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September 28, 2006


The Boston Globe previews the city's NEMO conference and music festival, which starts today.

Singer-songwriter Isobel Campbell talks to the Independent.

"There's so much folk music I can't listen to - the stuff that's more Arran sweaters and drinking ale than anything else," she laughs. "It's the heart and soul of folk music I love - natural earthy songs that belong to the people. Folk music's like punk, the first rebel music."

Beck talks to the San Jose Mercury News.

Beck says he has several projects in the initial stages, but nothing he is ready to talk about publicly.

``It's all evolving, and it's all an experiment,'' Beck says. ``I never came out with my first record saying, `I know exactly what I'm doing and this is how it is.' It was more like `you're all invited in on a big experiment.' ''

The St. Paul Pioneer Press interviews Ben Nichols of Lucero.

Q. You're still a relatively unknown band, but your fans do seem to be obsessed with you guys.

A. Yeah, if you like us, you're usually pretty committed. I think the people who do like us find something in our music and maybe in our live show. I hate to say it's our attitude — maybe it's more our approach to the music.

With our shows, some of them are really good, some of them are really awful. You never really know what you're going to get. If you're looking to see a band that's note-for-note perfect every night, we're not that band. We are a band that will lay it all out on the line, warts and all.

The Philadelphia Inquirer interviews singer-songwriter Sufjan Stevens.

Q: Do you have that same kind of anxiety with the 50 States Project? You've got 48 left.

A: It doesn't eat at me in the same way because it's so sensational and so ridiculous and so outrageous that it's not realistic. Unfinished songs are concrete. They're like existential unfinished sores. A concept like the 50-state thing is just all speculation, all advertisement... . I know I need to embark on it. But I also know I need to slow down because I can't do everything at once.

Blender lists 10 "songs you were probably conceived to."

USA Today lists interesting new young adult fiction.

The Kansas City Star profiles Josh Swade, co-owner of Young American Recordings.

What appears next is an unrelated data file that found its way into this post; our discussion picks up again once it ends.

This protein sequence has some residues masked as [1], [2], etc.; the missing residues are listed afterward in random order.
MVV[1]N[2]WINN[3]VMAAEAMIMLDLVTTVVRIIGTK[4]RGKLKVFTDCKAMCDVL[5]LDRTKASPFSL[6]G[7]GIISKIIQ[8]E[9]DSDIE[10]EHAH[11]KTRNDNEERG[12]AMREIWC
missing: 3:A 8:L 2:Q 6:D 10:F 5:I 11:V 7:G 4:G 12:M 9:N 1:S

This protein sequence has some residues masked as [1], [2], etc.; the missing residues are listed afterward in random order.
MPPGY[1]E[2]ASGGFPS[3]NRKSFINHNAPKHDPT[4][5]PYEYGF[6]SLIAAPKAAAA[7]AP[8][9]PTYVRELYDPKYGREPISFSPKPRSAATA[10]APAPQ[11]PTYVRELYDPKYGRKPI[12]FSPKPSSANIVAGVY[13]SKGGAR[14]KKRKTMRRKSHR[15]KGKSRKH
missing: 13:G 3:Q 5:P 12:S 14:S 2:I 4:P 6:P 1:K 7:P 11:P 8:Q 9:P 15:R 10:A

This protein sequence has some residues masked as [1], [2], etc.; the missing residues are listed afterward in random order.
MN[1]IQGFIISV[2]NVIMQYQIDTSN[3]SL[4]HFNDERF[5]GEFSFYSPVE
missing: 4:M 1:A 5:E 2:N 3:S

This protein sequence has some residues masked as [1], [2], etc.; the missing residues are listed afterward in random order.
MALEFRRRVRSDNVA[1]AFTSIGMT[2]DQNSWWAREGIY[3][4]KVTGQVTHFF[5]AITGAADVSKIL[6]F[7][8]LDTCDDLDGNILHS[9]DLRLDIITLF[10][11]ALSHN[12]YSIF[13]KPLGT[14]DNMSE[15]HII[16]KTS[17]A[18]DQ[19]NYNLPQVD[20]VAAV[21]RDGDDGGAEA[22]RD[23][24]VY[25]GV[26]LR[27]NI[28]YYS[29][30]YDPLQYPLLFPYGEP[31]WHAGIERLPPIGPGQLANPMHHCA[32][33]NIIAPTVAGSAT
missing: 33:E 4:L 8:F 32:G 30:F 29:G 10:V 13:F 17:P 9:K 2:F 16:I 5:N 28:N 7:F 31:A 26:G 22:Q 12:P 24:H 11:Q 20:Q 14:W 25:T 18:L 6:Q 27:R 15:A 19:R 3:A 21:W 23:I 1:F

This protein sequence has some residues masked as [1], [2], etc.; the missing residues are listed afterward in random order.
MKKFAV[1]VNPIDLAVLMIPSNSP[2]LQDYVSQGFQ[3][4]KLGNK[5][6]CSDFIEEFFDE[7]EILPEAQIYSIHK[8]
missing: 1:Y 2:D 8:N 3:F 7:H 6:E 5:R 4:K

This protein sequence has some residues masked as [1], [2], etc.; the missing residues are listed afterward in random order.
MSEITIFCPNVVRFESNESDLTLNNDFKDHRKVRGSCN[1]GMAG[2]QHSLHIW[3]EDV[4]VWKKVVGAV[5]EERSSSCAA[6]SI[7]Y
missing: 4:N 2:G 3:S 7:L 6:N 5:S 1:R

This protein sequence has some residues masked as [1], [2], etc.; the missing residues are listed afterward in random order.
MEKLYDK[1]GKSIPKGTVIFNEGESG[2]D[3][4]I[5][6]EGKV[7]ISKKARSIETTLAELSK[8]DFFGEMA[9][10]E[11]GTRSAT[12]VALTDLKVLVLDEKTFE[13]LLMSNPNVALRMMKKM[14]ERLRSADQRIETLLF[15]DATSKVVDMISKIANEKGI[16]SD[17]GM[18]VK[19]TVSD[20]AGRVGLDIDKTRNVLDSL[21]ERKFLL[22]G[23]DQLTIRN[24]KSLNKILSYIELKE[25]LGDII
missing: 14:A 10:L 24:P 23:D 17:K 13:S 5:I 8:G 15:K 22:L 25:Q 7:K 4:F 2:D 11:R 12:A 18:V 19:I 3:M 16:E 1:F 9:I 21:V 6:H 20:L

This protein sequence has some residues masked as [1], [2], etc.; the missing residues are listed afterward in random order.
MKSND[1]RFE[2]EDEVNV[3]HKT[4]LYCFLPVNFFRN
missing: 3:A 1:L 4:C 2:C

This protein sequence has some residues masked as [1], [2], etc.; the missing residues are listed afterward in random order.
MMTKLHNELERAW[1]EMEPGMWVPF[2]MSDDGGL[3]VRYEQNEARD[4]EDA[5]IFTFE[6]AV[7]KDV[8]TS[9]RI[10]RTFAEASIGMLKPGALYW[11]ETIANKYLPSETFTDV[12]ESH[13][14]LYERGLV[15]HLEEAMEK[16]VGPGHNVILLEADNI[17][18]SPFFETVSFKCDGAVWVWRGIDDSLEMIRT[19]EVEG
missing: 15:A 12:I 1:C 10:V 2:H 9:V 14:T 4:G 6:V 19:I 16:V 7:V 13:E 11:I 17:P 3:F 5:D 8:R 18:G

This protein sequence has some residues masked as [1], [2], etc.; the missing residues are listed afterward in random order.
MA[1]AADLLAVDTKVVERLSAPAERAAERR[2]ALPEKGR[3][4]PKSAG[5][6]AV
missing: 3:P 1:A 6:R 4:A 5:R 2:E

Young American has signed three other acts: Orange Park, a New York power-pop band; Steal Union, a “producer collective” that will feature appearances from Nellie McKay, Jamie Lidell, Unkle and others; and APB, an ’80s-era dance-rock band from Aberdeen, Scotland.

“Their first album, ‘Something to Believe In,’ is on my list of Top 5 albums of all time,” Swade said. “I’d go looking for copies on, and they were going for $300 each. … It took a while, but I got in touch with their lead singer, Iain Slater, who is the front-of-house sound manager for Keane. I was like, ‘Dude, that record’s going for $300 online. Can we put it out again and make a big to-do about it?’ ”

LA Weekly interviews singer-songwriter Beck.

What do you think about how music is distributed and disseminated these days?

I think it’s healthy. I think it’s good. Most people get it word-of-mouth, get it on the Internet. For myself, I feel like I find more music than I ever did. I mean, I was always into whatever was coming out. Me and my friends were always digging through crates and passing stuff around.

Guitarist Dave Hamelin of the Stills talks to San Diego Citybeat about the band's latest album, Without Feathers.

“There are a lot of subtleties to this album,” Hamelin says. “That said, I don’t think it’s that big of a change or such a big deal that it sounds different. Would everyone have been happier if we had just made the same record over and over?”

SheKnows interviews former Catherine Wheel frontman, Rob Dickinson.

SheKnows: I read that you recently introduced yourself onstage as the former singer for Catherine Wheel, and then you added, "Well, maybe not former." What's that about?

Rob Dickinson: I don't think the band ever split up. We just stopped because no one seemed to be paying attention any more. Our manager termed it a band that was just "parked."

The Guardian wonders if actress Kate Moss wants to be a rock star.